Because of these manufacturing delays, we also were set back on our terminating schedule. Final cabinet placement could not be accomplished at the 4 shore landings (two on Plum Island) until after the cable was laid. Weather in late December further complicated these things and we, with the help of Tom and Brian Jordan, were able to get the cabinets placed, the armor stripped off the ends of the cable and have everything prepped in order for Wisconsin Public Service to assist us in the installation of termination elbows in the cabinets. A trip was made to Plum Island (after several weather delays) on January 3rd and all termination work was completed there. Weather and cold in January were also not in our favor and due to this WPS was not able to come to the Island to terminate until finally, on January 23 rd they instead terminated the cabinet at Northport and left the pole riser terminations there for a later date. After a stretch of bitter cold weather, they were finally able to come to the Island on February 4 th and we completed the termination work here. Our current schedule is for them to do the pole riser terminations at Northport on Friday, February 8th . In conjunction with this, the cable from Northport all the way to the shore landing on the Island will be tested and then hopefully energized and the old cable will be moved to insulated standoff junctions and be re-energized with no load. It will remain there as an emergency backup spare until it is no longer viable.
Tom Jordan returned the first empty reel to Connecticut last week during the bitter cold weather and will be returning the second reel sometime after the 15th of February.
During all this installation activity, with the assistance of WECA we met with Representative Joel Kitchens and Senator Caleb Frostman and discussed the possibility of a State budget solution to our funding problem. They were both agreeable to be supportive of efforts. We then met with Governor Walker’s staff and they, while not guaranteeing anything were also positive about the possibility. After the November election, with Governor Walker’s loss to Superintendent Evers and Senator Frostman’s loss to Representative Jacque, we found ourselves having to virtually start over with discussions on this issue. We met with new State Senator Andre Jacque on January 14th and he was agreeable to be supportive of the efforts. Steve Freese, Tim Clay (of WECA) and Robert Cornell met with Dan Smith, the CEO of Cooperative Network on January 16th and Dan was able to make arrangements for us to meet with Governor Evers’ staff on February 6th . We are hopeful for a positive outcome.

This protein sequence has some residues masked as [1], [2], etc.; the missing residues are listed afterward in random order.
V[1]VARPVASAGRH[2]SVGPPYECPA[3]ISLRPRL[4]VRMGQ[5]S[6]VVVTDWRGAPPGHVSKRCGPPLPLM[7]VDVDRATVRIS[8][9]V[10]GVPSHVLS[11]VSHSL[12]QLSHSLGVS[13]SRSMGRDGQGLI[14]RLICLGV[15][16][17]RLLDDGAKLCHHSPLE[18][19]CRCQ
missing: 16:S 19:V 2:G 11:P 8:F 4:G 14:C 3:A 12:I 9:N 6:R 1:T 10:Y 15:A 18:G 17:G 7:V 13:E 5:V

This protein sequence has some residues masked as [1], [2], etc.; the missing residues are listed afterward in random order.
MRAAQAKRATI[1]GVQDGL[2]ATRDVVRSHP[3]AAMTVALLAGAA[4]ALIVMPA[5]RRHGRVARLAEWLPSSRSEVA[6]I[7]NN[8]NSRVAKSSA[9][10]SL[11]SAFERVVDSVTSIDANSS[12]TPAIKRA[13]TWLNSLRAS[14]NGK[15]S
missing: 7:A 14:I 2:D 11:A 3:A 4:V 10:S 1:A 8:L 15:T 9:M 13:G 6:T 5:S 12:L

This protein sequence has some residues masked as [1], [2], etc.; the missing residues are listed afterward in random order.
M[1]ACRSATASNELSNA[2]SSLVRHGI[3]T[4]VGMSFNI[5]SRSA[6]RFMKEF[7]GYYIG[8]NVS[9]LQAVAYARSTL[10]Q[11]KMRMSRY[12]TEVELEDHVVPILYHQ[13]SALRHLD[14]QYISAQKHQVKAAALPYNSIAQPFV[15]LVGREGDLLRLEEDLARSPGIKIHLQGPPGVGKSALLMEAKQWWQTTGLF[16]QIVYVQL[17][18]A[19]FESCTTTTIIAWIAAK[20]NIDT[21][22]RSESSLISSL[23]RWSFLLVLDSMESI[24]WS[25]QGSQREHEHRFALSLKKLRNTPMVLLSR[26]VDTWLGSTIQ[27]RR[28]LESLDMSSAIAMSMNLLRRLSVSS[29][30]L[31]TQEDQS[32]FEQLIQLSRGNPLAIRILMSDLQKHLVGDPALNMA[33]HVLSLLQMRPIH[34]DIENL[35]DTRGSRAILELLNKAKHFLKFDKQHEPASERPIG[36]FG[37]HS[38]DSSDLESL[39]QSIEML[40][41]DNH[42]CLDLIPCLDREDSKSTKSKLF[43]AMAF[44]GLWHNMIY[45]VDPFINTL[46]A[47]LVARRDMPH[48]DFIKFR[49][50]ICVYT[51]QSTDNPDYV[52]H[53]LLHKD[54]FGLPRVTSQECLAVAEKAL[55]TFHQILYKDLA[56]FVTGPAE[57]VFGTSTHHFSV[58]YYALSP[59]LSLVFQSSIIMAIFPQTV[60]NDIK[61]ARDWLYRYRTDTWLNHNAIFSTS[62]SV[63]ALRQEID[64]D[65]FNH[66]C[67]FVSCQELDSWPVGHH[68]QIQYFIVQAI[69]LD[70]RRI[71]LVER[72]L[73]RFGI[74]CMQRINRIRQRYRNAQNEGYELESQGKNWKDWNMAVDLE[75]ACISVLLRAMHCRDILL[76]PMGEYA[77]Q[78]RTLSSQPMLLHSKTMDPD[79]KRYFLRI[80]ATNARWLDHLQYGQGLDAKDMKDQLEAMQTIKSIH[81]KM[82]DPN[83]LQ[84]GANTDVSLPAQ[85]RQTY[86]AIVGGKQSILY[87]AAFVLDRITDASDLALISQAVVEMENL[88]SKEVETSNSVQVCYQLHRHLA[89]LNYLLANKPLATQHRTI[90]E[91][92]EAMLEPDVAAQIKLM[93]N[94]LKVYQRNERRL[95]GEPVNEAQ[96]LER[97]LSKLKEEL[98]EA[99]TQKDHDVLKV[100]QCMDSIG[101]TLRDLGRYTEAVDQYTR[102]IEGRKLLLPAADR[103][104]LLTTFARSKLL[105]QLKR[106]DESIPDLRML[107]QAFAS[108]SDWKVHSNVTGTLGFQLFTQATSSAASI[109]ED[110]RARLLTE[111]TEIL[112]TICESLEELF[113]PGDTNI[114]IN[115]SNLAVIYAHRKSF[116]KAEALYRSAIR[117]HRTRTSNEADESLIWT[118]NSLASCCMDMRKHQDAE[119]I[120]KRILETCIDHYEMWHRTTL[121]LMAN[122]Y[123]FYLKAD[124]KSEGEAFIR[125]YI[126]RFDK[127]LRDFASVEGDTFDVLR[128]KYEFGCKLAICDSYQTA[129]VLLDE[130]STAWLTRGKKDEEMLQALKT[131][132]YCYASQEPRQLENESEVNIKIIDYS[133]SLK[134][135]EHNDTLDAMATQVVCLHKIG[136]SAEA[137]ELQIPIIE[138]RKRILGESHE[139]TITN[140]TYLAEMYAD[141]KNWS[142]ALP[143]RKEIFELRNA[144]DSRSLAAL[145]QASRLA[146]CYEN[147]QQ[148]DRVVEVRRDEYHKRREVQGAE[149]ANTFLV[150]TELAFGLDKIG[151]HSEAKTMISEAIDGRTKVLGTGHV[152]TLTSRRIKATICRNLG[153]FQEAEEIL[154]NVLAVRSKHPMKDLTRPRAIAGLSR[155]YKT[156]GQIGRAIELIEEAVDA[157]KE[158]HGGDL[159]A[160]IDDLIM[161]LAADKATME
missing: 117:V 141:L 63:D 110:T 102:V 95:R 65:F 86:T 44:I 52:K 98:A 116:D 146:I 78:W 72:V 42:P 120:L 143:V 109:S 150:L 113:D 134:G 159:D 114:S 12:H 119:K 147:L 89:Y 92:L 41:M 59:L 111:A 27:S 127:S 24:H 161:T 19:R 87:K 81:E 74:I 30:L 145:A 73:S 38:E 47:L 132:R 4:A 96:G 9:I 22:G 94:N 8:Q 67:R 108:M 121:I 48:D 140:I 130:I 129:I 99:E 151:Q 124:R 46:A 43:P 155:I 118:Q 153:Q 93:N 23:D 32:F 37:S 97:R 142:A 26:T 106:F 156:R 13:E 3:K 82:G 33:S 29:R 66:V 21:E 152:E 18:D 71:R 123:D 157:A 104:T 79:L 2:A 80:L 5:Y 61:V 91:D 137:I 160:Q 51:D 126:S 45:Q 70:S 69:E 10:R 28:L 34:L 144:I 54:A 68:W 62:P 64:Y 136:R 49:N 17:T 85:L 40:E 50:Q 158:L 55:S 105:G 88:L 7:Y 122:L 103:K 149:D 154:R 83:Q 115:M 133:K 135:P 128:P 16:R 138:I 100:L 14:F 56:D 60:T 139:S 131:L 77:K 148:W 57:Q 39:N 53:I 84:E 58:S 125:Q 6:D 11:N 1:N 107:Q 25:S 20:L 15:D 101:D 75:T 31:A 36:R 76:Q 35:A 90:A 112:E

In addition, Caleb Frostman, who will now be Governor Evers’ Secretary of Workforce Development, has agreed to continue to be supportive of our efforts in whatever capacity he is able.
The Town of Washington Passed a Resolution of Support and Door County has provided a letter of support with a resolution to follow at a meeting, so, once again, we do have plenty of folks on our side.
We are hoping for a budgetary consideration that mirrors the Wisconsin Disaster fund. This would have the State ofWisconsin, through either the Town or County, provide funds equaling 70% with the Cooperative carrying the remaining 30%. This is a big ask and one made potentially even more difficult with a divided government, but we are hopeful that all involved will see that replacement of this critical infrastructure is a large burden for a small community to bear.
In the meantime, as you are all aware, we increased the base charge rate on every meter by $20 in order to cover the debt service for the emergency line of credit we obtained. All the bills are not in yet. The project is not yet complete and will not be complete even when the cable is energized as there will be plenty of cleanup and restoration left to do. With the cost of the cable repair, the engine repair, the cable replacement and all ancillary costs associated with the project, our total costs will be over $4 million. If we are successful in our efforts, you will see this increase reduced. We appreciate your support and understanding.